Nomenclature, Miigaadiwin, a Forked Tongue

By Aja Couchois Duncan


I should begin with adik, with hearding mammals ranging across the boreal expanse. To know the geography of it, to start with its features.

Your face is this blur of fur and antler.

My story is the history of frontier, a wooded terrain. We could not see each other through the cacophony of trees. But I could hear you breathing. Some kind of wind the nose sings. Adze is stripping the layers of. When the skin is torn from muscle, cleaved from bone. 

Agawaatese is not sound but shadow. An interception of light.


There are many ways to tell both sides of it. It is a preposition.

The French mated their way through the colonies. The English claimed only their mirror image. Later the science of alterity would explain such predilections. Absent of Freud, native kinship systems did not distinguish between the progeny of. 

Halfbreeds have their own word for gichi-mookomaan, for white person, for butcher knife. Little bear girl took the knife and split herself down the middle. Little bear girl sits beside me on the rooftop, her hair scissoring the wind. Together we watch flora and fauna duck for cover. One is the hydrology of earthquakes, the other less tectonic, more personal. Gichi-mookomaan is nowhere to be found.

It is difficult to be part of a species. There is so little to distinguish yourself from. Sapiens traveled slowly across continents, moved from trees to terra firma. At which point did gichi-mookomaan roam?

They have paved the surface of our habitat, but someday they too will long for the upper canopy. Bipedalism is a fetish of the imperial view.


The science of sight ignores the spirit of mescaline, of cactus, of natives of the new world.

After the earth split, there were two, 
old  and new. The old world was heavy with      everything  
that began it. The new world was fecund, 

When the first people came out of the trees they found themselves on a wooded island already crowded with bear and wolf. Stripping bark from the trees, they built canoes and paddled to the other side.

When light moves through solid particles it loses pieces of itself. It is altered once it reaches its destination.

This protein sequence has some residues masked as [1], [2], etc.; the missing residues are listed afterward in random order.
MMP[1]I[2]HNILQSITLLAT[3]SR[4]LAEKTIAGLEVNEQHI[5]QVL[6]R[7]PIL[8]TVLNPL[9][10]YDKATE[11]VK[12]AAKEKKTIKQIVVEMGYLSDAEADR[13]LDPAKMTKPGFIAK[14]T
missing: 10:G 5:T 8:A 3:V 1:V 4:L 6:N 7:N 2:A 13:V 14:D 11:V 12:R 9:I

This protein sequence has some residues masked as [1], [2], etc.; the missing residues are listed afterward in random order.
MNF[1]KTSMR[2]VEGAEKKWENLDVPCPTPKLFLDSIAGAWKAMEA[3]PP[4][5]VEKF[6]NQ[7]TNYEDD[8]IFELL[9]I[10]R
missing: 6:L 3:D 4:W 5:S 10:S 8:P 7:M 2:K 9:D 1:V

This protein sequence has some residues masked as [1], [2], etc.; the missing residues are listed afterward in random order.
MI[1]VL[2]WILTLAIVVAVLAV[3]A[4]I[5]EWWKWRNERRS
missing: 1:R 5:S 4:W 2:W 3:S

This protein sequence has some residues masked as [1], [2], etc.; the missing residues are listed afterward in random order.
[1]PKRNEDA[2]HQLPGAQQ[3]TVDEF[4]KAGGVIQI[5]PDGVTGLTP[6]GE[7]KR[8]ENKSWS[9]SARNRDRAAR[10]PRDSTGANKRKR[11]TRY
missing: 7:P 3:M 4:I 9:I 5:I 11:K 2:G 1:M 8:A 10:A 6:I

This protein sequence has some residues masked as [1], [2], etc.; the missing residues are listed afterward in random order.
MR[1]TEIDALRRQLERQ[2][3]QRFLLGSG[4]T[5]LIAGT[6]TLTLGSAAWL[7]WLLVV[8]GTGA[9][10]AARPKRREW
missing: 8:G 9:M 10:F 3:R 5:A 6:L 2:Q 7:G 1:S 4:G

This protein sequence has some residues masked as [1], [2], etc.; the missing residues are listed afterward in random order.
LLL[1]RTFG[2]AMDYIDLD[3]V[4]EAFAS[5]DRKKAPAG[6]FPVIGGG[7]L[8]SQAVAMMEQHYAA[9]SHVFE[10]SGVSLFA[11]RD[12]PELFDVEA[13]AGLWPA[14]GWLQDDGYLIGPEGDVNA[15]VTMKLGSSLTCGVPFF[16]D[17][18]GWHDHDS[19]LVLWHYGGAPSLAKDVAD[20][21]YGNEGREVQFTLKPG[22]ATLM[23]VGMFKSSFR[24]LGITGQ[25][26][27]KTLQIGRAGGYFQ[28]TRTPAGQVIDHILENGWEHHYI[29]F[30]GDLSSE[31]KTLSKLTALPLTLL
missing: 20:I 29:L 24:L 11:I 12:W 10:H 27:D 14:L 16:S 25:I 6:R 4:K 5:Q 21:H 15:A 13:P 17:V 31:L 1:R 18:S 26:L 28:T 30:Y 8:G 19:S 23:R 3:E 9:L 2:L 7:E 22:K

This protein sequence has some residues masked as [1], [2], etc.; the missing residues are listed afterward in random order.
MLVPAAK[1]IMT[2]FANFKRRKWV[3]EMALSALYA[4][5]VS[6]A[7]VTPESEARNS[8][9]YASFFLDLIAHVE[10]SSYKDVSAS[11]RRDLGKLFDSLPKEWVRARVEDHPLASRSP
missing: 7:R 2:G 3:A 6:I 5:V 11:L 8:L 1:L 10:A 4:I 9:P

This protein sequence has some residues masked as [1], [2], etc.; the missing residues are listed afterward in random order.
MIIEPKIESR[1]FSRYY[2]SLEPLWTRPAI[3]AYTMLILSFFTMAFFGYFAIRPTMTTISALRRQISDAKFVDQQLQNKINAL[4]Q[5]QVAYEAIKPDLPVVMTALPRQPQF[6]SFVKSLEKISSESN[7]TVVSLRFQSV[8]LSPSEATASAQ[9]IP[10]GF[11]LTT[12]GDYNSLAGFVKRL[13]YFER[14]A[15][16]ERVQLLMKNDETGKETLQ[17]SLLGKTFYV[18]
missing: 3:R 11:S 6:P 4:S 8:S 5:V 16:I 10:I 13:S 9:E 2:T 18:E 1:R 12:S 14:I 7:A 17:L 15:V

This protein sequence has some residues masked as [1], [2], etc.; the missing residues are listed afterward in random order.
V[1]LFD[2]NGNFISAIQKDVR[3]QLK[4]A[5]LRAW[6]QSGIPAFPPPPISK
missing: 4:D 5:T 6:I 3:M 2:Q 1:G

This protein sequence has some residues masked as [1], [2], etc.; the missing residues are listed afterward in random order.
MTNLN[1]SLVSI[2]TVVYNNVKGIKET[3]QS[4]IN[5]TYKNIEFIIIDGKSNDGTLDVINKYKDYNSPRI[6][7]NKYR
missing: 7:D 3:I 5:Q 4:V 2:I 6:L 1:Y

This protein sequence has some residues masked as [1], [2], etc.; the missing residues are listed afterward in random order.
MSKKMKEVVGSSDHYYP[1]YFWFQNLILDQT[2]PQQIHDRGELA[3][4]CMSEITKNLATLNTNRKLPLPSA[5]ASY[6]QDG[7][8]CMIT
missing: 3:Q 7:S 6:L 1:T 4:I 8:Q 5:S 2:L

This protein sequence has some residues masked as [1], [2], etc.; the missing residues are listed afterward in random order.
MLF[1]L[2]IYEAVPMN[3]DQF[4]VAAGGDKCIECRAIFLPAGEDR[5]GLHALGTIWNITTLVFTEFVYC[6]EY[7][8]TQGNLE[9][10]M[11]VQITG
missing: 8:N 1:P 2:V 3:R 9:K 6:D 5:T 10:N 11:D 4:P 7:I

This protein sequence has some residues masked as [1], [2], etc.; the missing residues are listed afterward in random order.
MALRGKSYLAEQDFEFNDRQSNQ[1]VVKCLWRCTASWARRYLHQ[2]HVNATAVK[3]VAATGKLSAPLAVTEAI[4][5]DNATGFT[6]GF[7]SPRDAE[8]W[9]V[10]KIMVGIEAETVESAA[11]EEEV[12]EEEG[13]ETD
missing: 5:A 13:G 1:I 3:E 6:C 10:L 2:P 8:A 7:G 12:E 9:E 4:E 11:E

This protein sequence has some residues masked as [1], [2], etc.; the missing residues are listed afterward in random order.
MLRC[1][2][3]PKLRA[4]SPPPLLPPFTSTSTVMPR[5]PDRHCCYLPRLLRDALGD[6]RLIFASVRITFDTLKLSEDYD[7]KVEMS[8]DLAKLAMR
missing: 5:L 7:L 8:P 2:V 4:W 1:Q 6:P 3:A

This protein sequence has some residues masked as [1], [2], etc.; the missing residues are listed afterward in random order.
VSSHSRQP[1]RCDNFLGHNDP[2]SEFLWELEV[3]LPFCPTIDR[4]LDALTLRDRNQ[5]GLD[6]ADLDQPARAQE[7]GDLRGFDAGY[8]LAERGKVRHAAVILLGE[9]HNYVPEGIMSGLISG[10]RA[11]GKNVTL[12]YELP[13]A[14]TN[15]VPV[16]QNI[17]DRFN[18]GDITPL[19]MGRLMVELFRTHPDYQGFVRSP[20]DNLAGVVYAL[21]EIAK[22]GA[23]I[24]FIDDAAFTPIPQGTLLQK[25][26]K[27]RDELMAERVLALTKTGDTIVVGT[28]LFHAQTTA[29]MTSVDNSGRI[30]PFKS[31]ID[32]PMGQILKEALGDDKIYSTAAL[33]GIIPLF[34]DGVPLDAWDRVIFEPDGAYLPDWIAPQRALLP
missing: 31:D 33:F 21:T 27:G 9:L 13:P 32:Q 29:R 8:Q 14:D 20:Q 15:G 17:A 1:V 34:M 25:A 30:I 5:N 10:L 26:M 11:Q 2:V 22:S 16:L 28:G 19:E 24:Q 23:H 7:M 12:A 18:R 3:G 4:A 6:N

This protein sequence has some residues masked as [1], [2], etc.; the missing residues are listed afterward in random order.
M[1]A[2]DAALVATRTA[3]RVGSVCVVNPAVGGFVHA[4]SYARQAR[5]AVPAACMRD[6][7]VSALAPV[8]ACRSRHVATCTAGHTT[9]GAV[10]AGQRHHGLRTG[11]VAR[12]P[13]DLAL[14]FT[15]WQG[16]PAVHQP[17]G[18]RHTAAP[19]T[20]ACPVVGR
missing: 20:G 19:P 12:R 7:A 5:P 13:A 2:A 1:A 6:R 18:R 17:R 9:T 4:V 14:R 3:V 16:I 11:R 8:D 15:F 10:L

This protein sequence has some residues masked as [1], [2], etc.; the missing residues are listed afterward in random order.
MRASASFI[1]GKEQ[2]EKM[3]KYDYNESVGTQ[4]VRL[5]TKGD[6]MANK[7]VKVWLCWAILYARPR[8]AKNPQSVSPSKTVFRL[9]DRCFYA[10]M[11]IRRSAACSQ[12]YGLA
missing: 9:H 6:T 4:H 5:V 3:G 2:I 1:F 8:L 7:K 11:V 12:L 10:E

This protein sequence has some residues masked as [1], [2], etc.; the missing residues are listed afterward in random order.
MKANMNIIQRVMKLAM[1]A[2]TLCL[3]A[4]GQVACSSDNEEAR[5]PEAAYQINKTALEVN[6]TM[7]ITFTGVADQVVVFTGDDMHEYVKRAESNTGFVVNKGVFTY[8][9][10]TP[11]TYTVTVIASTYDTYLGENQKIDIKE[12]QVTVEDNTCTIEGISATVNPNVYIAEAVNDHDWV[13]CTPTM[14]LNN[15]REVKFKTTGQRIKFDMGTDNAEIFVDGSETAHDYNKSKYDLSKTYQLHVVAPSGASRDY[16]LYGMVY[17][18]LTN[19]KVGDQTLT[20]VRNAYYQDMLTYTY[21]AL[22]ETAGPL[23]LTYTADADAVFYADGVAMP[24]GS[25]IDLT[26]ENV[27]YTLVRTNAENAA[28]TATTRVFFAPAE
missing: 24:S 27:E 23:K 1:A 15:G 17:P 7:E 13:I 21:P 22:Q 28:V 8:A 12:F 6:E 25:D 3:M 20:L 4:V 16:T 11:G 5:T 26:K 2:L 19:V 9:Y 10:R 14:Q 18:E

Omoodayaabik is shattered, a piece of broken glass. Before it could have been anything, a lantern, window, a bottle of whiskey. The science of sight does not trouble itself with such inquiries. There are only the intricacies of the eye, its mechanics of doing. The eye does not know which side of the earth it is on. The eye cannot see the birthing folds, the suckled nipples beneath the limbs of trees. The nose is far less complicated. There is no discipline dedicated solely to its mysteries. But it is the nose that remembers our disastrous origins. We are sentient. We are this scent of things.

© Aja Couchois Duncan. All rights reserved.

Nomenclature, Miigaadiwin, a Forked Tongue, is included in Restless Continent, published by Litmus Press. An earlier version was published as a chapbook by CC Marimbo Press.  

Aja Couchois Duncan is a Bay Area educator, writer and coach of Ojibwe, French and Scottish descent. Her writing has been anthologized in Biting the Error: Writers Explore Narrative (Coach House Press,) Bay Poetics (Faux Press) and Love Shook My Heart 2 (Alyson Press). Her most recent chapbook, Nomenclature, Miigaadiwin, a Forked Tongue was published by CC Marimbo press. A fictional writer of non-fiction, she has published essays in the North American Review and Chain. In 2005, she was a recipient of the Marin Arts Council Award Grant for Literary Arts, and, in 2013, she received a James D. Phelan Literary Award. Her first book, Restless Continent, is forthcoming in the spring of 2016 from Litmus Press. She holds an MFA in Creative Writing from San Francisco State University and a variety of other degrees and credentials to certify her as human. Great Spirit knew it all along.

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